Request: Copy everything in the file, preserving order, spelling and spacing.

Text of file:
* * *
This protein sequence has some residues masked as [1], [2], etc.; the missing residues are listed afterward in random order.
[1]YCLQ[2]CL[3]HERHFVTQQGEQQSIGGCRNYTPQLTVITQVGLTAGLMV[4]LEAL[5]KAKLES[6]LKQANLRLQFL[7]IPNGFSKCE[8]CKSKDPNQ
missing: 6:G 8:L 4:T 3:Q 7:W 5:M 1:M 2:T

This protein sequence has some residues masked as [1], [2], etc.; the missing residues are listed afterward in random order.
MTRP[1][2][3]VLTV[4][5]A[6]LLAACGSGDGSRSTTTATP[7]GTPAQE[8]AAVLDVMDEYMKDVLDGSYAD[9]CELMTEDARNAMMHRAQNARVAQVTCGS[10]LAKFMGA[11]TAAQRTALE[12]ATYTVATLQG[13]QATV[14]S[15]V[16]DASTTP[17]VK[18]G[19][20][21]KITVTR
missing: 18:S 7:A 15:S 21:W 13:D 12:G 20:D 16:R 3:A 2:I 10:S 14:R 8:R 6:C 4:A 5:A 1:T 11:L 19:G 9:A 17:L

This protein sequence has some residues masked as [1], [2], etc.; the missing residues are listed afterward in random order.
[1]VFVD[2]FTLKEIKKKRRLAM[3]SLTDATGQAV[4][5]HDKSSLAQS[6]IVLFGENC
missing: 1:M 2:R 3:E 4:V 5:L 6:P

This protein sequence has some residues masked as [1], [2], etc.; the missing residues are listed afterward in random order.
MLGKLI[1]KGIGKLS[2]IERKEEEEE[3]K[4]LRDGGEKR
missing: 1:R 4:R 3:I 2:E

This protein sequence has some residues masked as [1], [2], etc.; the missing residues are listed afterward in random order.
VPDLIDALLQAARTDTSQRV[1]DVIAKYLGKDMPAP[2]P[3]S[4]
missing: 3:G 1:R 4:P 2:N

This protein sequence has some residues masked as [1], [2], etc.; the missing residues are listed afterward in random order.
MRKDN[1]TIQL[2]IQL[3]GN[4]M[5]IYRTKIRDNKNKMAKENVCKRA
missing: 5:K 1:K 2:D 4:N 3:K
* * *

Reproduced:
This protein sequence has some residues masked as [1], [2], etc.; the missing residues are listed afterward in random order.
[1]YCLQ[2]CL[3]HERHFVTQQGEQQSIGGCRNYTPQLTVITQVGLTAGLMV[4]LEAL[5]KAKLES[6]LKQANLRLQFL[7]IPNGFSKCE[8]CKSKDPNQ
missing: 6:G 8:L 4:T 3:Q 7:W 5:M 1:M 2:T

This protein sequence has some residues masked as [1], [2], etc.; the missing residues are listed afterward in random order.
MTRP[1][2][3]VLTV[4][5]A[6]LLAACGSGDGSRSTTTATP[7]GTPAQE[8]AAVLDVMDEYMKDVLDGSYAD[9]CELMTEDARNAMMHRAQNARVAQVTCGS[10]LAKFMGA[11]TAAQRTALE[12]ATYTVATLQG[13]QATV[14]S[15]V[16]DASTTP[17]VK[18]G[19][20][21]KITVTR
missing: 18:S 7:A 15:S 21:W 13:D 12:G 20:D 16:R 3:A 2:I 10:S 14:R 8:R 6:C 4:A 5:A 1:T 11:L 19:G 9:A 17:L

This protein sequence has some residues masked as [1], [2], etc.; the missing residues are listed afterward in random order.
[1]VFVD[2]FTLKEIKKKRRLAM[3]SLTDATGQAV[4][5]HDKSSLAQS[6]IVLFGENC
missing: 1:M 2:R 3:E 4:V 5:L 6:P

This protein sequence has some residues masked as [1], [2], etc.; the missing residues are listed afterward in random order.
MLGKLI[1]KGIGKLS[2]IERKEEEEE[3]K[4]LRDGGEKR
missing: 1:R 4:R 3:I 2:E

This protein sequence has some residues masked as [1], [2], etc.; the missing residues are listed afterward in random order.
VPDLIDALLQAARTDTSQRV[1]DVIAKYLGKDMPAP[2]P[3]S[4]
missing: 3:G 1:R 4:P 2:N

This protein sequence has some residues masked as [1], [2], etc.; the missing residues are listed afterward in random order.
MRKDN[1]TIQL[2]IQL[3]GN[4]M[5]IYRTKIRDNKNKMAKENVCKRA
missing: 5:K 1:K 2:D 4:N 3:K